Figure 30-2


Barium swallow of a patient with a large epiphrenic diverticulum.






Figure 30-3


Regurgitation symptoms are common in patients with a large diverticulum, and often they are assumed to have reflux and are placed on a proton pump inhibitor. A key distinction is that the material regurgitated in a patient with a diverticulum is bland, not bitter or acidic.





Traction diverticula are caused by granulomatous inflammation of mediastinal lymph nodes, and occur most commonly in areas where tuberculosis or histoplasmosis is endemic. The inflamed nodes attach to the esophagus, and as the acute inflammation subsides, the nodes contract, pull on the esophagus, and create a conical outpouching. Traction diverticula are true diverticula, since the entire wall of the esophagus is involved. In contrast to pulsion diverticula, traction diverticula tend to have a pointed tip on radiographs and empty well on barium swallow (Fig. 30-4). Symptoms generally are less significant compared to patients with a pulsion diverticulum, and are related to the diverticulum or mediastinal inflammation since there is no underlying motility abnormality.




Figure 30-4


A. Barium swallow of a patient with a midesophageal traction diverticulum. Note the calcified nodes in hilum. B. Illustration of a true diverticulum showing involvement of the complete esophageal wall.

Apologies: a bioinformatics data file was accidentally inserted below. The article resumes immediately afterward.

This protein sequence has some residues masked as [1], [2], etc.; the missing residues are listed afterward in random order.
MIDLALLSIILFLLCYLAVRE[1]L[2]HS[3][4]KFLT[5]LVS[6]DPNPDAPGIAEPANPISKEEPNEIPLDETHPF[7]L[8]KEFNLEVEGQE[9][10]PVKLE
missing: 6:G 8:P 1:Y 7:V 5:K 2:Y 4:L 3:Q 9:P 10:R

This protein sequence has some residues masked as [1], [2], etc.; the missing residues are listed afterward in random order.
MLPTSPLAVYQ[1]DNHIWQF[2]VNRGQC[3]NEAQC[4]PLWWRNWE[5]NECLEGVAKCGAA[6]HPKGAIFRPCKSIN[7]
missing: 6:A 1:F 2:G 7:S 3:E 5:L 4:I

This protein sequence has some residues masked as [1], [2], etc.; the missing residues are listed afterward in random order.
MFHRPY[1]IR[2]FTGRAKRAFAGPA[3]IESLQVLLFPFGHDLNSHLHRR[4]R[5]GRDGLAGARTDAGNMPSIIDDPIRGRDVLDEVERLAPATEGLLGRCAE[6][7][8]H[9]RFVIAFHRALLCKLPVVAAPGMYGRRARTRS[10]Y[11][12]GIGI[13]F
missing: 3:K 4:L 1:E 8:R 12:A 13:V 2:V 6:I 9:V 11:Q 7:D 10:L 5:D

Surgery is the only effective therapy for esophageal diverticula. Dilation of the cricopharyngeus muscle has been attempted in patients with Zenker diverticulum with limited success. Even if the dilation is helpful, it only addresses the dysphagia component of the patient’s symptoms. The surgical plan for patients with a pulsion diverticulum includes myotomy of the dysfunctional esophageal muscle adjacent and distal to the diverticulum and either excision or suspension of the diverticulum based on its size and location. Failure to divide the dysfunctional muscle leads to a high rate of recurrence and increases the risk of a leak from the suture or staple line if the diverticulum has been excised.4 For patients with a symptomatic traction diverticulum, only excision of the diverticulum is necessary, but the fibrotic nodes that caused the diverticulum can make the dissection tedious. Approaches to both pulsion and traction diverticula include the traditional open techniques and more recent transoral, laparoscopic, and thoracoscopic minimally invasive options. Given the absence of effective nonsurgical therapy and the relative safety of most of these procedures, symptomatic patients with an esophageal diverticulum should be considered for surgical therapy regardless of age.




Preoperative Assessment



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The physical examination of patients with an esophageal diverticulum generally is unrevealing, even when a large Zenker diverticulum. However, if a transoral approach for correction of a Zenker diverticulum is being considered, it is important to assess the ability of the patient to adequately open the mouth and extend the neck.5